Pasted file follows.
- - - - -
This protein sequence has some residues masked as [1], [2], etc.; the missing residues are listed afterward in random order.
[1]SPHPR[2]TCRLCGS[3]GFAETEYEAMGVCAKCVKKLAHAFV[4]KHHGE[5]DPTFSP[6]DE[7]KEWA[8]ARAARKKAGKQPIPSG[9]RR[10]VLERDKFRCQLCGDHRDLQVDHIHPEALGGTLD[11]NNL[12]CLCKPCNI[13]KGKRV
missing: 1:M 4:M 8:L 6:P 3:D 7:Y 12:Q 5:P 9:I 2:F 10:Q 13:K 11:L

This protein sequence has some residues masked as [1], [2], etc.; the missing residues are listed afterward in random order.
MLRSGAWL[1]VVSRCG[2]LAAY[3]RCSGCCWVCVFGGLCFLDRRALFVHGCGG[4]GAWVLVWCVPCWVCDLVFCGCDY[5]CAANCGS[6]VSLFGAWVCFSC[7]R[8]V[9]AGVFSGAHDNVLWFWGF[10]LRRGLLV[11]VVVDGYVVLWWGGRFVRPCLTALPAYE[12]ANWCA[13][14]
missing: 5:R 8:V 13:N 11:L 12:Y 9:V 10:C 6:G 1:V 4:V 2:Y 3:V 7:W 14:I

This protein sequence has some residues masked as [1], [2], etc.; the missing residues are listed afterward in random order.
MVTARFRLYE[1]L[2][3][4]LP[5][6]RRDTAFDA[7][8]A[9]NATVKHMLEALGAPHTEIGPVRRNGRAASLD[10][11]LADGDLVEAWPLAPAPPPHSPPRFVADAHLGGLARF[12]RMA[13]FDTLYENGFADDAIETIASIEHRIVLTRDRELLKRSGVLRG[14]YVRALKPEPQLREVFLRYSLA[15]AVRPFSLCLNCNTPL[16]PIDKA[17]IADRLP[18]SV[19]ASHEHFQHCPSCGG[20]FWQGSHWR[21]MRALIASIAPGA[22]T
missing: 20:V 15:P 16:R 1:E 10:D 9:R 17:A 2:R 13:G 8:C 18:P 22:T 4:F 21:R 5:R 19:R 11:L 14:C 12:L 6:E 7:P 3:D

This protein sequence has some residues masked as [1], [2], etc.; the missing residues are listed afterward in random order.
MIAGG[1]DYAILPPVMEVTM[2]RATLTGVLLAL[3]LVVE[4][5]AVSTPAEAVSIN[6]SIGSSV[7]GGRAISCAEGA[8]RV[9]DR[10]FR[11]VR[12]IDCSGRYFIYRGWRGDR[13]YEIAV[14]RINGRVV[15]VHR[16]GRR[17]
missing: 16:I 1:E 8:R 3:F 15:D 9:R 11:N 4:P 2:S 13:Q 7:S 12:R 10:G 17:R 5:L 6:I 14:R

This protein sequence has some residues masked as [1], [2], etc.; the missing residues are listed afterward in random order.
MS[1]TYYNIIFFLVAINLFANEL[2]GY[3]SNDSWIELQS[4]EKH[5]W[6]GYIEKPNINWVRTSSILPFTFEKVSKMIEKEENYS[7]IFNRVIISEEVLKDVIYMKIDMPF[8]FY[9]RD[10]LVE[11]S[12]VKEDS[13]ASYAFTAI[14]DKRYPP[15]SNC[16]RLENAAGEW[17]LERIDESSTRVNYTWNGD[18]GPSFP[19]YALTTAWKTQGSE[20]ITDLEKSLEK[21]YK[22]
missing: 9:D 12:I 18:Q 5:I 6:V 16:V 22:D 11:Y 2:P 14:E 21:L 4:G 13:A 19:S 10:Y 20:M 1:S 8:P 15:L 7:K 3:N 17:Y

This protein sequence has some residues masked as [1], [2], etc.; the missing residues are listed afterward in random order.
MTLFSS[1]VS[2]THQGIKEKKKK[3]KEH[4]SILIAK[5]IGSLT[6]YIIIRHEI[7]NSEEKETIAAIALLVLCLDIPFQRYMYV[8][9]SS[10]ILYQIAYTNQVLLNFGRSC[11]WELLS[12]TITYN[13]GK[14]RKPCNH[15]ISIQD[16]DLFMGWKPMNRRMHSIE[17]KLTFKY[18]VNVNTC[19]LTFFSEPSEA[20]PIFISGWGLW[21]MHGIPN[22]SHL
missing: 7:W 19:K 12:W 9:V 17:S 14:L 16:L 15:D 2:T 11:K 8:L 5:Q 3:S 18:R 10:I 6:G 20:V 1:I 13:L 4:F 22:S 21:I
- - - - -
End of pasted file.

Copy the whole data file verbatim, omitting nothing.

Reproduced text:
This protein sequence has some residues masked as [1], [2], etc.; the missing residues are listed afterward in random order.
[1]SPHPR[2]TCRLCGS[3]GFAETEYEAMGVCAKCVKKLAHAFV[4]KHHGE[5]DPTFSP[6]DE[7]KEWA[8]ARAARKKAGKQPIPSG[9]RR[10]VLERDKFRCQLCGDHRDLQVDHIHPEALGGTLD[11]NNL[12]CLCKPCNI[13]KGKRV
missing: 1:M 4:M 8:L 6:P 3:D 7:Y 12:Q 5:P 9:I 2:F 10:Q 13:K 11:L

This protein sequence has some residues masked as [1], [2], etc.; the missing residues are listed afterward in random order.
MLRSGAWL[1]VVSRCG[2]LAAY[3]RCSGCCWVCVFGGLCFLDRRALFVHGCGG[4]GAWVLVWCVPCWVCDLVFCGCDY[5]CAANCGS[6]VSLFGAWVCFSC[7]R[8]V[9]AGVFSGAHDNVLWFWGF[10]LRRGLLV[11]VVVDGYVVLWWGGRFVRPCLTALPAYE[12]ANWCA[13][14]
missing: 5:R 8:V 13:N 11:L 12:Y 9:V 10:C 6:G 1:V 4:V 2:Y 3:V 7:W 14:I

This protein sequence has some residues masked as [1], [2], etc.; the missing residues are listed afterward in random order.
MVTARFRLYE[1]L[2][3][4]LP[5][6]RRDTAFDA[7][8]A[9]NATVKHMLEALGAPHTEIGPVRRNGRAASLD[10][11]LADGDLVEAWPLAPAPPPHSPPRFVADAHLGGLARF[12]RMA[13]FDTLYENGFADDAIETIASIEHRIVLTRDRELLKRSGVLRG[14]YVRALKPEPQLREVFLRYSLA[15]AVRPFSLCLNCNTPL[16]PIDKA[17]IADRLP[18]SV[19]ASHEHFQHCPSCGG[20]FWQGSHWR[21]MRALIASIAPGA[22]T
missing: 20:V 15:P 16:R 1:E 10:D 9:R 17:A 2:R 13:G 8:C 18:P 22:T 4:F 21:R 5:R 19:R 11:L 14:C 12:L 6:E 7:P 3:D

This protein sequence has some residues masked as [1], [2], etc.; the missing residues are listed afterward in random order.
MIAGG[1]DYAILPPVMEVTM[2]RATLTGVLLAL[3]LVVE[4][5]AVSTPAEAVSIN[6]SIGSSV[7]GGRAISCAEGA[8]RV[9]DR[10]FR[11]VR[12]IDCSGRYFIYRGWRGDR[13]YEIAV[14]RINGRVV[15]VHR[16]GRR[17]
missing: 16:I 1:E 8:R 3:F 15:D 9:R 11:N 4:P 2:S 13:Q 7:S 12:R 10:G 17:R 5:L 6:I 14:R

This protein sequence has some residues masked as [1], [2], etc.; the missing residues are listed afterward in random order.
MS[1]TYYNIIFFLVAINLFANEL[2]GY[3]SNDSWIELQS[4]EKH[5]W[6]GYIEKPNINWVRTSSILPFTFEKVSKMIEKEENYS[7]IFNRVIISEEVLKDVIYMKIDMPF[8]FY[9]RD[10]LVE[11]S[12]VKEDS[13]ASYAFTAI[14]DKRYPP[15]SNC[16]RLENAAGEW[17]LERIDESSTRVNYTWNGD[18]GPSFP[19]YALTTAWKTQGSE[20]ITDLEKSLEK[21]YK[22]
missing: 9:D 12:I 18:Q 5:I 6:V 16:V 22:D 11:Y 2:P 14:E 21:L 4:G 13:A 19:S 10:Y 20:M 1:S 8:P 15:L 7:K 3:N 17:Y

This protein sequence has some residues masked as [1], [2], etc.; the missing residues are listed afterward in random order.
MTLFSS[1]VS[2]THQGIKEKKKK[3]KEH[4]SILIAK[5]IGSLT[6]YIIIRHEI[7]NSEEKETIAAIALLVLCLDIPFQRYMYV[8][9]SS[10]ILYQIAYTNQVLLNFGRSC[11]WELLS[12]TITYN[13]GK[14]RKPCNH[15]ISIQD[16]DLFMGWKPMNRRMHSIE[17]KLTFKY[18]VNVNTC[19]LTFFSEPSEA[20]PIFISGWGLW[21]MHGIPN[22]SHL
missing: 7:W 19:K 12:W 9:V 17:S 14:L 16:L 15:D 2:T 11:K 8:L 5:Q 3:S 18:R 10:I 6:G 20:V 1:I 13:L 4:F 22:S 21:I